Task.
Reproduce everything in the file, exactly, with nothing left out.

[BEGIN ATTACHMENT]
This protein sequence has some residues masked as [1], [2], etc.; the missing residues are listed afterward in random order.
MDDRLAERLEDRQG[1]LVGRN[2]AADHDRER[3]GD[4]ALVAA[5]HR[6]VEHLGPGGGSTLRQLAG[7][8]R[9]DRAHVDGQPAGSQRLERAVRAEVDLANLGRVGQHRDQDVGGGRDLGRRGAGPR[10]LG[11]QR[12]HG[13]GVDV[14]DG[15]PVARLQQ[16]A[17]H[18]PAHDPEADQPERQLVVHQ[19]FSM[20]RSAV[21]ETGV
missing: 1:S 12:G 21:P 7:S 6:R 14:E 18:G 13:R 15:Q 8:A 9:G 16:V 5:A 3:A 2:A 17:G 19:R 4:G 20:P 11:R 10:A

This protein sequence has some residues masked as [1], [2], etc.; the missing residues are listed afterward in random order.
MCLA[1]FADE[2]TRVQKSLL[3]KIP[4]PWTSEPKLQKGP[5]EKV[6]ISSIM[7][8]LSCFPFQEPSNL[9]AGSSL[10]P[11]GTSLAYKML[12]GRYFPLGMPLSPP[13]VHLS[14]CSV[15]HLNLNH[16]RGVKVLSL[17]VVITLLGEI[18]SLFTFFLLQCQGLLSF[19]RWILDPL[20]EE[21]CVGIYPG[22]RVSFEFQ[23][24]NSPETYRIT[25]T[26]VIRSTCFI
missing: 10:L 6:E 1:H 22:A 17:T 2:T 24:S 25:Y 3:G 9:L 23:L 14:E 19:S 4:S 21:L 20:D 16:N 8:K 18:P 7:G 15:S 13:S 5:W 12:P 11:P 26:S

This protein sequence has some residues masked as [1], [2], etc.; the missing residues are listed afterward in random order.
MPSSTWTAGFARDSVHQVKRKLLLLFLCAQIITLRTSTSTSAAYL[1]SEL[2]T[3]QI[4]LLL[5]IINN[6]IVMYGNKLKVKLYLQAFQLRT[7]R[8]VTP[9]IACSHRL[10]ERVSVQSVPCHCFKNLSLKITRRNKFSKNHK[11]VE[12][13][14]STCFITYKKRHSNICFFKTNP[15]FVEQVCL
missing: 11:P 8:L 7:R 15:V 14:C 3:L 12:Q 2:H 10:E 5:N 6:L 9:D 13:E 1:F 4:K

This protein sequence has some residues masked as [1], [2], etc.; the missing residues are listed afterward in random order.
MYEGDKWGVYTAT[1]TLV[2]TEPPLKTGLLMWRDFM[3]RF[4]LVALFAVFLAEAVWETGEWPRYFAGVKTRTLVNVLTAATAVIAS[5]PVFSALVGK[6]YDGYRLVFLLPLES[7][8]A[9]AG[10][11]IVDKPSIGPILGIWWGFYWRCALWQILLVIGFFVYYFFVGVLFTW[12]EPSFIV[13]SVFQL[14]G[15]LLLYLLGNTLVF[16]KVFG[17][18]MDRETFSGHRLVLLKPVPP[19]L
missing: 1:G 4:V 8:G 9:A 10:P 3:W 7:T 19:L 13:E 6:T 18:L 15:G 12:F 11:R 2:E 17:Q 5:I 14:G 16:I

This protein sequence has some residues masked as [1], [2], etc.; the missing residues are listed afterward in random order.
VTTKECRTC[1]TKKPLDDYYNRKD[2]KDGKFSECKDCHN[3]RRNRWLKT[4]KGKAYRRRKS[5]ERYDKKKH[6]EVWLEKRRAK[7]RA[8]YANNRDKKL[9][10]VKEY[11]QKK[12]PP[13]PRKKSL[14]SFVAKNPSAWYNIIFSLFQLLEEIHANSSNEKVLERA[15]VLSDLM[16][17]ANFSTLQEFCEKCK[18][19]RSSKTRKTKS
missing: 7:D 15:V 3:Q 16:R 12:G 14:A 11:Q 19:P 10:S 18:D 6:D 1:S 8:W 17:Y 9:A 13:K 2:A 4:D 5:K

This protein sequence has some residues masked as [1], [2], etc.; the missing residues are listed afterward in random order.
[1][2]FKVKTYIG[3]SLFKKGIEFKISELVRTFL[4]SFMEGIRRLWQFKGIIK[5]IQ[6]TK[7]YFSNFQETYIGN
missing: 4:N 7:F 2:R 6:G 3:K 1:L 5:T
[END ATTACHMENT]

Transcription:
This protein sequence has some residues masked as [1], [2], etc.; the missing residues are listed afterward in random order.
MDDRLAERLEDRQG[1]LVGRN[2]AADHDRER[3]GD[4]ALVAA[5]HR[6]VEHLGPGGGSTLRQLAG[7][8]R[9]DRAHVDGQPAGSQRLERAVRAEVDLANLGRVGQHRDQDVGGGRDLGRRGAGPR[10]LG[11]QR[12]HG[13]GVDV[14]DG[15]PVARLQQ[16]A[17]H[18]PAHDPEADQPERQLVVHQ[19]FSM[20]RSAV[21]ETGV
missing: 1:S 12:G 21:P 7:S 6:R 14:E 18:G 13:R 15:Q 8:A 9:G 16:V 5:A 3:A 2:A 17:G 19:R 4:G 20:P 11:R 10:A

This protein sequence has some residues masked as [1], [2], etc.; the missing residues are listed afterward in random order.
MCLA[1]FADE[2]TRVQKSLL[3]KIP[4]PWTSEPKLQKGP[5]EKV[6]ISSIM[7][8]LSCFPFQEPSNL[9]AGSSL[10]P[11]GTSLAYKML[12]GRYFPLGMPLSPP[13]VHLS[14]CSV[15]HLNLNH[16]RGVKVLSL[17]VVITLLGEI[18]SLFTFFLLQCQGLLSF[19]RWILDPL[20]EE[21]CVGIYPG[22]RVSFEFQ[23][24]NSPETYRIT[25]T[26]VIRSTCFI
missing: 10:L 6:E 1:H 22:A 17:T 2:T 24:S 25:Y 3:G 9:L 23:L 14:E 19:S 4:S 21:L 20:D 16:N 8:K 18:P 7:G 15:S 13:S 5:W 12:P 11:P 26:S

This protein sequence has some residues masked as [1], [2], etc.; the missing residues are listed afterward in random order.
MPSSTWTAGFARDSVHQVKRKLLLLFLCAQIITLRTSTSTSAAYL[1]SEL[2]T[3]QI[4]LLL[5]IINN[6]IVMYGNKLKVKLYLQAFQLRT[7]R[8]VTP[9]IACSHRL[10]ERVSVQSVPCHCFKNLSLKITRRNKFSKNHK[11]VE[12][13][14]STCFITYKKRHSNICFFKTNP[15]FVEQVCL
missing: 11:P 8:L 7:R 15:V 14:C 3:L 12:Q 2:H 10:E 5:N 6:L 9:D 13:E 1:F 4:K

This protein sequence has some residues masked as [1], [2], etc.; the missing residues are listed afterward in random order.
MYEGDKWGVYTAT[1]TLV[2]TEPPLKTGLLMWRDFM[3]RF[4]LVALFAVFLAEAVWETGEWPRYFAGVKTRTLVNVLTAATAVIAS[5]PVFSALVGK[6]YDGYRLVFLLPLES[7][8]A[9]AG[10][11]IVDKPSIGPILGIWWGFYWRCALWQILLVIGFFVYYFFVGVLFTW[12]EPSFIV[13]SVFQL[14]G[15]LLLYLLGNTLVF[16]KVFG[17][18]MDRETFSGHRLVLLKPVPP[19]L
missing: 1:G 4:V 8:G 9:A 10:P 3:W 7:T 19:L 13:E 6:T 18:L 15:G 12:F 11:R 2:E 17:Q 5:I 14:G 16:I

This protein sequence has some residues masked as [1], [2], etc.; the missing residues are listed afterward in random order.
VTTKECRTC[1]TKKPLDDYYNRKD[2]KDGKFSECKDCHN[3]RRNRWLKT[4]KGKAYRRRKS[5]ERYDKKKH[6]EVWLEKRRAK[7]RA[8]YANNRDKKL[9][10]VKEY[11]QKK[12]PP[13]PRKKSL[14]SFVAKNPSAWYNIIFSLFQLLEEIHANSSNEKVLERA[15]VLSDLM[16][17]ANFSTLQEFCEKCK[18][19]RSSKTRKTKS
missing: 7:D 15:V 3:Q 16:R 12:G 14:A 11:Q 19:P 10:S 18:D 6:D 1:S 8:W 17:Y 9:A 13:K 2:A 4:D 5:K

This protein sequence has some residues masked as [1], [2], etc.; the missing residues are listed afterward in random order.
[1][2]FKVKTYIG[3]SLFKKGIEFKISELVRTFL[4]SFMEGIRRLWQFKGIIK[5]IQ[6]TK[7]YFSNFQETYIGN
missing: 4:N 7:F 2:R 6:G 3:K 1:L 5:T